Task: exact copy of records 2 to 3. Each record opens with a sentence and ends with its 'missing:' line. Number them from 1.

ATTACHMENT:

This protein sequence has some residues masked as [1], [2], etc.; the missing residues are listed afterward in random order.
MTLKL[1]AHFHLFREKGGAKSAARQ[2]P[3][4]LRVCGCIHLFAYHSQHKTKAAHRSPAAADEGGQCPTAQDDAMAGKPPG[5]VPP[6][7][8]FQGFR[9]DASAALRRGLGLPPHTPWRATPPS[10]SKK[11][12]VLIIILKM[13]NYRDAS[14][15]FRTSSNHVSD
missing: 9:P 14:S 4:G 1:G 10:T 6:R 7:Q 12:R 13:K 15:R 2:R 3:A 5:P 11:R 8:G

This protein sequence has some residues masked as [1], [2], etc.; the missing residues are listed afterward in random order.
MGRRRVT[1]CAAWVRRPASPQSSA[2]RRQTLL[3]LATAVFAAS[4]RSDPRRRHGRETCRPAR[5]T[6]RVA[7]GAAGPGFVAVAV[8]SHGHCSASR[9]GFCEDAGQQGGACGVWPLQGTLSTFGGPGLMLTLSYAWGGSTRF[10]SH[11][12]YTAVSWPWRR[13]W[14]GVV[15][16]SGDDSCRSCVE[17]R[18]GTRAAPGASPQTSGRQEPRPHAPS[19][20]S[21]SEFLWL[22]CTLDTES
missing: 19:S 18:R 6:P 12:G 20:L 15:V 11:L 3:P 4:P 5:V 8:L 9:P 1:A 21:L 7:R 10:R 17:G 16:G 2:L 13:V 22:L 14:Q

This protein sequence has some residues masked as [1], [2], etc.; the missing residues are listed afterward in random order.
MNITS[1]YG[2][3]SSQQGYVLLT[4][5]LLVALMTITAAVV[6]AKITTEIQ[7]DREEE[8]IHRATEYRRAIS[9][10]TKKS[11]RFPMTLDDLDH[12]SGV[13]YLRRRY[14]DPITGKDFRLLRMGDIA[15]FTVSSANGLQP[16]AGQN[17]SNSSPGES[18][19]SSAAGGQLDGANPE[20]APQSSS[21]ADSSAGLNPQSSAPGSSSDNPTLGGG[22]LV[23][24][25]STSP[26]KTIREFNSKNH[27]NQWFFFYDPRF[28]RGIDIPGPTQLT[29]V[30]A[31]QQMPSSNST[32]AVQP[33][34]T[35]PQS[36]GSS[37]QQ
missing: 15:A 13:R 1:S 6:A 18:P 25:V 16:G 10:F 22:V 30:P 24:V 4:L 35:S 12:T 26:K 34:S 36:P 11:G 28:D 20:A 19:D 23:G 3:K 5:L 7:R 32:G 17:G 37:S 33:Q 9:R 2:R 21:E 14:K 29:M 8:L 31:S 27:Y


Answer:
This protein sequence has some residues masked as [1], [2], etc.; the missing residues are listed afterward in random order.
MGRRRVT[1]CAAWVRRPASPQSSA[2]RRQTLL[3]LATAVFAAS[4]RSDPRRRHGRETCRPAR[5]T[6]RVA[7]GAAGPGFVAVAV[8]SHGHCSASR[9]GFCEDAGQQGGACGVWPLQGTLSTFGGPGLMLTLSYAWGGSTRF[10]SH[11][12]YTAVSWPWRR[13]W[14]GVV[15][16]SGDDSCRSCVE[17]R[18]GTRAAPGASPQTSGRQEPRPHAPS[19][20]S[21]SEFLWL[22]CTLDTES
missing: 19:S 18:R 6:P 12:G 20:L 15:V 11:L 3:P 4:P 5:V 8:L 9:P 1:A 21:L 7:R 10:R 17:G 16:G 2:L 13:V 22:L 14:Q

This protein sequence has some residues masked as [1], [2], etc.; the missing residues are listed afterward in random order.
MNITS[1]YG[2][3]SSQQGYVLLT[4][5]LLVALMTITAAVV[6]AKITTEIQ[7]DREEE[8]IHRATEYRRAIS[9][10]TKKS[11]RFPMTLDDLDH[12]SGV[13]YLRRRY[14]DPITGKDFRLLRMGDIA[15]FTVSSANGLQP[16]AGQN[17]SNSSPGES[18][19]SSAAGGQLDGANPE[20]APQSSS[21]ADSSAGLNPQSSAPGSSSDNPTLGGG[22]LV[23][24][25]STSP[26]KTIREFNSKNH[27]NQWFFFYDPRF[28]RGIDIPGPTQLT[29]V[30]A[31]QQMPSSNST[32]AVQP[33][34]T[35]PQS[36]GSS[37]QQ
missing: 15:A 13:R 1:S 6:A 18:P 25:V 16:G 10:F 22:V 30:P 24:V 4:L 35:S 12:T 26:K 34:S 36:P 11:G 28:D 20:A 19:D 23:G 3:K 5:L 7:R 32:G 17:G 37:S 33:Q 9:R 2:R 21:E 14:K 29:M 8:L 31:S 27:Y